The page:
Cooke noted that his decision to leave The Star was rooted in a conversation he had with Foster following the board meeting on 7 December, where Foster told him that the NICC had lost confidence in his ability to execute the company’s remediation plan.

“The reasons given to me by (by Foster) is that I was regarded as being arrogant, not listening and not moving fast enough,” he said.

Cooke remained steadfast in his evidence that it was ultimately his decision to leave The Star for the reasons stated in the ASX announcement, namely that remaining in the role would not be “conducive to the NICC determining to find The Star capable of becoming suitable to hold a casino licence in NSW”.

He conceded that the board had decided in early March that this would be in the best interest of the company, adding that the decision was mutual.

However, a letter sent by Cooke to the company’s entire staff led to Conde putting to the former CEO that the tone of the letter intimated that it was the chief commissioner of the NICC that was responsible for his departure.

“I don’t read it that way,” said Cooke.

He also didn’t agree with Conde’s assertion that his resignation letter expressed a “state of conflict” between Cooke and the regulator.

On the first day of the Bell inquiry, evidence from special manager Weeks revealed a level of suspicion between the CEO and the NICC that had put The Star in a “fightback stance”.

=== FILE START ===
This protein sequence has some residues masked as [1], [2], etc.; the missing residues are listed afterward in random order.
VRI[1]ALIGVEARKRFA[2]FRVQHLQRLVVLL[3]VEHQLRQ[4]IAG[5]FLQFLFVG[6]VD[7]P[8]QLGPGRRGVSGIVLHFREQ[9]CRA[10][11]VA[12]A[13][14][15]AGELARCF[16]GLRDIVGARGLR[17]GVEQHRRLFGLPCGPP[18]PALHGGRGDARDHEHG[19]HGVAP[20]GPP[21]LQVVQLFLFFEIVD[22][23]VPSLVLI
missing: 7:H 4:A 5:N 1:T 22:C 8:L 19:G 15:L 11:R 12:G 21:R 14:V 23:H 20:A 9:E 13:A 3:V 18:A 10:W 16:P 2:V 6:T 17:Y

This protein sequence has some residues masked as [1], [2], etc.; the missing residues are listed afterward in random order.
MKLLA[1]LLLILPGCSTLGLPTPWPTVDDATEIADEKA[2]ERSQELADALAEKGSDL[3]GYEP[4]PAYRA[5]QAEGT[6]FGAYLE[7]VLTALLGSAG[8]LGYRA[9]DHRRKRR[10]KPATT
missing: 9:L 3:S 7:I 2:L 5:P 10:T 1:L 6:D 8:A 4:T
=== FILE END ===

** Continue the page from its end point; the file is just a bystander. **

This was highlighted by the response to a meeting arranged between Weeks, NICC representatives and three law firms on 1 February.

Conde put it to Cooke today that his response to this meeting was “paranoid” in light of his move to seek external legal advice about this meeting.

'Paranoid is a strong word'

“Paranoid is a strong word, but I agree my response was emotive and a sense of being under a bit of assault actually,” says Cooke, although he denied that his interest in the meeting was the result of covert monitoring of the special manager’s movements.

Cooke said he was alerted to the confidential meeting as it was booked in one of the meeting rooms at The Star’s headquarters next to the boardroom.

“Any meeting in that room automatically triggers a note to my EA,” he said. “It’s very unusual for a meeting to be called in those rooms.”

It was at this time that Cooke messaged Foster saying: “They are up to something."  A subsequent message read: "We're meeting Monday to get ready for war.”

Cooke noted in his evidence today that “three law firms midweek in a meeting room next to the boardroom in my corporate office” had drawn his attention.

“I thought there was something about to happen. We were getting ready to plan for what might come.”

Cooke pushed back at Conde’s persistent questioning that he was getting “ready for war”, arguing that it was an “overstatement” from a text message that doesn’t indicate “an intention to take an uncooperative approach with the regulator”.

Responding to evidence presented by former CFO Christina Katsibouba that in mid-2023 Cooke was reluctant for her to share with the group leadership team concerns over “vulnerabilities of the balance sheet” she had raised with him, Cooke denied that he had a closed-door policy.

“In April 2023, the business was experiencing a significant decline in performance,” said Cooke.

“The team was fully alive to what was going on.”

Cooke also disagreed that discussions on material matters were not encouraged among the leadership team.

“I disagree with that completely. Any group leadership team member was able to put anything on the agenda. There were no restrictions, no restraints.

“I had an open-door policy, so anyone had access to me whenever.”

The inquiry continues.